Nav: Home

Recent advances and new insights into quantum image processing

April 10, 2017

Young researcher in Changchun University of Science and Technology, Dr. Fei Yan, has published the comprehensive review on quantum image processing in World-Scientific-International Journal of Quantum Information with his co-researchers, entitled, "Quantum image processing: A review of advances in its security technologies".

Quantum image processing (QIP) is an emerging sub-discipline that is focused on extending conventional image processing tasks and operations to the quantum computing framework. It is primarily devoted to utilizing quantum computing technologies to capture, manipulate, and recover quantum images in different formats and for different purposes.

Due to some of the astounding properties inherent to quantum computation, notably entanglement and parallelism, it is anticipated that QIP technologies will offer capabilities and performances that are, as yet, unrivalled by their traditional equivalents. These improvements could be in terms of computing speed, guaranteed security, and minimal storage requirements, etc.

In this study, the authors present an overview of the advances made in QIP comprising of the image representations, the operations realizable on them, and the likely protocols and algorithms for their applications. In particular, they focus on recent progresses on QIP-based security technologies including quantum watermarking, quantum image encryption, and quantum image steganography. This study is aimed at providing readers with a succinct, yet adequate compendium of the progresses made in the QIP sub-area. Hopefully, this effort will stimulate further interest aimed at the pursuit of more advanced algorithms and experimental validations for available technologies and extensions to other domains.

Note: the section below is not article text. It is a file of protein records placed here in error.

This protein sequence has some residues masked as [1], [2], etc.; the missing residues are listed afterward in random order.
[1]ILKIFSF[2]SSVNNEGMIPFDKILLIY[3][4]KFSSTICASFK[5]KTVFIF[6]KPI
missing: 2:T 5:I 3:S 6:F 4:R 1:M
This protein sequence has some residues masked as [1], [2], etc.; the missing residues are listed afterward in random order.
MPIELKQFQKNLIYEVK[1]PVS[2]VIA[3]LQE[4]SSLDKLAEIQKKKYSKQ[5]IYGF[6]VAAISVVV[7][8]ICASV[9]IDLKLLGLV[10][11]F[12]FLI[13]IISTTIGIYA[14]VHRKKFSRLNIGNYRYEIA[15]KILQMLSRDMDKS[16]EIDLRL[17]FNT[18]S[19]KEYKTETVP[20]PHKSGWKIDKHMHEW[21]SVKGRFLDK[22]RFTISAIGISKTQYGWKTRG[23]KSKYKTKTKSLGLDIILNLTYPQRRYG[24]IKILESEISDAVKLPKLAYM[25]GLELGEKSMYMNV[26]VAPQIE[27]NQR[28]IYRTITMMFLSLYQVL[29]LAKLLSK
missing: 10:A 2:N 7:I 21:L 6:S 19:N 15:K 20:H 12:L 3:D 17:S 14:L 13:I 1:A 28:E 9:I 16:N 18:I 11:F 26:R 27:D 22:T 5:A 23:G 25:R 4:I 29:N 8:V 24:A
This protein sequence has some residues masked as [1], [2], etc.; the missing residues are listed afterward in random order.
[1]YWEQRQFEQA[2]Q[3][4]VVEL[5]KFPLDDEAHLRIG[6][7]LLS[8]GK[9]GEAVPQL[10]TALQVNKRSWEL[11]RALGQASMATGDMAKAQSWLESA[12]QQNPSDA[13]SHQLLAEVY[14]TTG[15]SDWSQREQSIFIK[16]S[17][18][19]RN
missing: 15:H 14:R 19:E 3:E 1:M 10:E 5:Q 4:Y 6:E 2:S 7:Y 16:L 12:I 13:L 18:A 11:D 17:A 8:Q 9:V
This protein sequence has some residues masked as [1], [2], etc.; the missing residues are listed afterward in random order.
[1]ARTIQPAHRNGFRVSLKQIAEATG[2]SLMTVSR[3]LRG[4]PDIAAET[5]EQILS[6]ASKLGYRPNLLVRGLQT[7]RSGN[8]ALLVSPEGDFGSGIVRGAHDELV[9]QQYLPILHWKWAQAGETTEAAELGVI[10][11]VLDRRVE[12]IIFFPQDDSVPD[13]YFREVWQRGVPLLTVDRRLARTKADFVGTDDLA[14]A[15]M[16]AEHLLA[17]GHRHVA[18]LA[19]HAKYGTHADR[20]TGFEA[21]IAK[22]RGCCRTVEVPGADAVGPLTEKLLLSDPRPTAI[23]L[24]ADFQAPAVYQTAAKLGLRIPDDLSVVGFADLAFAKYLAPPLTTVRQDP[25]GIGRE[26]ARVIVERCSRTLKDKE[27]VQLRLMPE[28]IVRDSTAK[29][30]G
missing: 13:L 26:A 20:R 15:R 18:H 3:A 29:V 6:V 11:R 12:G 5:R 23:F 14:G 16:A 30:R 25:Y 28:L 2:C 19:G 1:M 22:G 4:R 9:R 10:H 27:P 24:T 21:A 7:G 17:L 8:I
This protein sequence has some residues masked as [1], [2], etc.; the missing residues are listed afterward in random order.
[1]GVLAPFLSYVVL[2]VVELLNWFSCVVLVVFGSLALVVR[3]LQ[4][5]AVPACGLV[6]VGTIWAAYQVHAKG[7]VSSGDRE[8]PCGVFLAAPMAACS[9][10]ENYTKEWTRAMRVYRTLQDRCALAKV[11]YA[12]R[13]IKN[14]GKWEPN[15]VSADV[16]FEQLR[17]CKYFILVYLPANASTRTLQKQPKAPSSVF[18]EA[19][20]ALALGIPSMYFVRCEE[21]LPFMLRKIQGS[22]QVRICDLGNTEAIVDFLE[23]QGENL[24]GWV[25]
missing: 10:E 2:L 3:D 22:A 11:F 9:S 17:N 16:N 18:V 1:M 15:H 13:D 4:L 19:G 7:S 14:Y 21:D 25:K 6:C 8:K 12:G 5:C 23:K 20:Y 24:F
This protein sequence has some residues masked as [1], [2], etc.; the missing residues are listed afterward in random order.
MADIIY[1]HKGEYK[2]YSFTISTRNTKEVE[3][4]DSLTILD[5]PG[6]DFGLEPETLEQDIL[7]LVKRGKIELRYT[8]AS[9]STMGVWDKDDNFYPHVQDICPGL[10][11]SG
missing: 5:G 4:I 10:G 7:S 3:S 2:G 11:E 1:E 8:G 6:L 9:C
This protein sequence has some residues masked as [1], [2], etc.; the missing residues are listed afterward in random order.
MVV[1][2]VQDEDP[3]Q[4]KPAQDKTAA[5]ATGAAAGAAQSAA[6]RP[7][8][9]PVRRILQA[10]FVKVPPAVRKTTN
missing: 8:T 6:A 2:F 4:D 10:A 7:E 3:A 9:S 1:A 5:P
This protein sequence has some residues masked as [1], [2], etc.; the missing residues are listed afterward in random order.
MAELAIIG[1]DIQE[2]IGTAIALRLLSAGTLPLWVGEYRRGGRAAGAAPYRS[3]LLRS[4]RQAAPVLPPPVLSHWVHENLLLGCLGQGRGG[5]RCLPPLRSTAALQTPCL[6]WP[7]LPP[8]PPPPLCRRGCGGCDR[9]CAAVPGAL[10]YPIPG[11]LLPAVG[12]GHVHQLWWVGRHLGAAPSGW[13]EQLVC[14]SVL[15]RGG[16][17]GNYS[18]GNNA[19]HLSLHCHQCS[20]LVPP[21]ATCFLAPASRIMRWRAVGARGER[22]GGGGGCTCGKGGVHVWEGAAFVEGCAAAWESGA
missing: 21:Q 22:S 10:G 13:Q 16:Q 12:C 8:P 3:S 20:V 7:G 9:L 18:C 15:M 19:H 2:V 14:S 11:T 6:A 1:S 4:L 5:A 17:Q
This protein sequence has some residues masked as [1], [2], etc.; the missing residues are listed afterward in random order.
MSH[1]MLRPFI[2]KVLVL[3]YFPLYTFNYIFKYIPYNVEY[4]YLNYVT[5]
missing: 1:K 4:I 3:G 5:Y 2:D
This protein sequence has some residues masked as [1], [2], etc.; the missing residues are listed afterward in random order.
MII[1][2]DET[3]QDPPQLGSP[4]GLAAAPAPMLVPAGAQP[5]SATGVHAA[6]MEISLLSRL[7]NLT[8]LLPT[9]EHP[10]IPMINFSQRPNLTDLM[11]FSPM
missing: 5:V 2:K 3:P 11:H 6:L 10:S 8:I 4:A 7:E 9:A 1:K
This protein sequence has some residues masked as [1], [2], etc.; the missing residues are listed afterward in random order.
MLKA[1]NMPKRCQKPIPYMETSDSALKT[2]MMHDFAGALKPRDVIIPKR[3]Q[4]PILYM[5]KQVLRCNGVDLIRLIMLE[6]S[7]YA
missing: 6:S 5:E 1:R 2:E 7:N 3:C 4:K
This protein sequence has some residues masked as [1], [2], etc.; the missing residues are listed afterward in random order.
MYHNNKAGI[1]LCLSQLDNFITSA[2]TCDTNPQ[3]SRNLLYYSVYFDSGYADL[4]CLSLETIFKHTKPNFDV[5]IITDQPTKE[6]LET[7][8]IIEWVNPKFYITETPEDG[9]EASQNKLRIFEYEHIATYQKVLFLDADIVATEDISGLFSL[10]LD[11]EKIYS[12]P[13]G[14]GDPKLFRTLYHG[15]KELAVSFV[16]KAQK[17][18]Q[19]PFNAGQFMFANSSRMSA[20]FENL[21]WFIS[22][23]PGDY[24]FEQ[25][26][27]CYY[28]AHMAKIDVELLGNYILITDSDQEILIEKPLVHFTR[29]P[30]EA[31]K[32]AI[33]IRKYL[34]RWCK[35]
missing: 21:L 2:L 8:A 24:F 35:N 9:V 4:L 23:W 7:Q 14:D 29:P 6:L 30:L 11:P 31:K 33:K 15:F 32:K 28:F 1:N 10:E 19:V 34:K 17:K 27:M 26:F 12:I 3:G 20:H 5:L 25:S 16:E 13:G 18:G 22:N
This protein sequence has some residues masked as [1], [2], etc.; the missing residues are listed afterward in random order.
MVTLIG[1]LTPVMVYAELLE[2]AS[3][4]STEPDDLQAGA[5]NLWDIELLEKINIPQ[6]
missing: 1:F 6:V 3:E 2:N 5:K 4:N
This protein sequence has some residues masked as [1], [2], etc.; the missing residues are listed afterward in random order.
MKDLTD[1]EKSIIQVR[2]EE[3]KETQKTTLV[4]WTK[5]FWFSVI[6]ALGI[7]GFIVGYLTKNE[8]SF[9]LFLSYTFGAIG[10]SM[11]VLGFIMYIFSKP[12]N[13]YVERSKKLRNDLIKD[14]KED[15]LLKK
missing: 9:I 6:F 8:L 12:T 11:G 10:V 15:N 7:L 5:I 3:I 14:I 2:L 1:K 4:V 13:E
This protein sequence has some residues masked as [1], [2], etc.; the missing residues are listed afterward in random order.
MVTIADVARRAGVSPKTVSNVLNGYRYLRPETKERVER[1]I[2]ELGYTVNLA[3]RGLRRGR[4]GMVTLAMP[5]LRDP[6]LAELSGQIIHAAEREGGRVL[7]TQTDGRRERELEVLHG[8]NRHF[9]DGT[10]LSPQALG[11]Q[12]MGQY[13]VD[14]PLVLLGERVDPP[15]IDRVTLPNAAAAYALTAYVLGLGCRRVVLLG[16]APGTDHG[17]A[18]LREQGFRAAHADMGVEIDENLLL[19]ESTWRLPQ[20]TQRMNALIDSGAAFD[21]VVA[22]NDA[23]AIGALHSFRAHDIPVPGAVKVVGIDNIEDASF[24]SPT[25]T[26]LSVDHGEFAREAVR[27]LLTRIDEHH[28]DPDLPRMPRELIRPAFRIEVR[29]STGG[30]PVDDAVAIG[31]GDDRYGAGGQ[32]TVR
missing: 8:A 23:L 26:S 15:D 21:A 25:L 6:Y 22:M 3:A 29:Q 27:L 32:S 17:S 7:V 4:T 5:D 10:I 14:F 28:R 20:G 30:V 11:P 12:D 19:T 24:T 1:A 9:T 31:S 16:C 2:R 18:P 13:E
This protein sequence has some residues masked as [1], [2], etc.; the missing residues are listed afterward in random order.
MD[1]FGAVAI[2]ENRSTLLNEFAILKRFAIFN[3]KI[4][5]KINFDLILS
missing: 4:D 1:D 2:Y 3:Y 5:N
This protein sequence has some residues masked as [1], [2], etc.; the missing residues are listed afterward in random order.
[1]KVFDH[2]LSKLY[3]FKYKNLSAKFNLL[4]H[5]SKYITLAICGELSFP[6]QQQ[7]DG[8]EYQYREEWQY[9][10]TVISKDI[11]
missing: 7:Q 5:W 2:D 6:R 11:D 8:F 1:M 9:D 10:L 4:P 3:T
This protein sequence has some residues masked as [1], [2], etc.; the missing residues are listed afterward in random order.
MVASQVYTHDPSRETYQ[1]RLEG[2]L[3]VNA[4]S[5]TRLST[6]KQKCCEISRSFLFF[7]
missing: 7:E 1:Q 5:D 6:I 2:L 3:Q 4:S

The objectives of the discussions presented at the end of this study are twofold. First, targeting researchers already in the area, a few of the open questions emanating from the published literature are enumerated. The second objective of the discussion is focused mainly on the upcoming researchers that may be interested in pursuing advanced research in the area. In this, the authors' focus is on enumerating some considerations that should guide them in their pursuits. Hopefully, the study presents a compendium of relevant literature needed to invigorate more advanced research in the area.
Co-researchers of this work are Dr. Abdullah M. Iliyasu (Prince Sattam Bin Abdulaziz University, Kingdom of Saudi Arabia) and Dr. Phuc Q. Le (NetMile Inc., Japan).

This work is supported by the National Natural Science Foundation of China (No. 61502053) and the Prince Sattam Bin Abdulaziz University, Saudi Arabia via the Deanship for Scientific Research funding for the CIIS Research group project number 2016/01/6441.

The paper ( can be found in the International Journal of Quantum Information (

World Scientific

Related Quantum Information Articles:

The multi-colored photons that might change quantum information science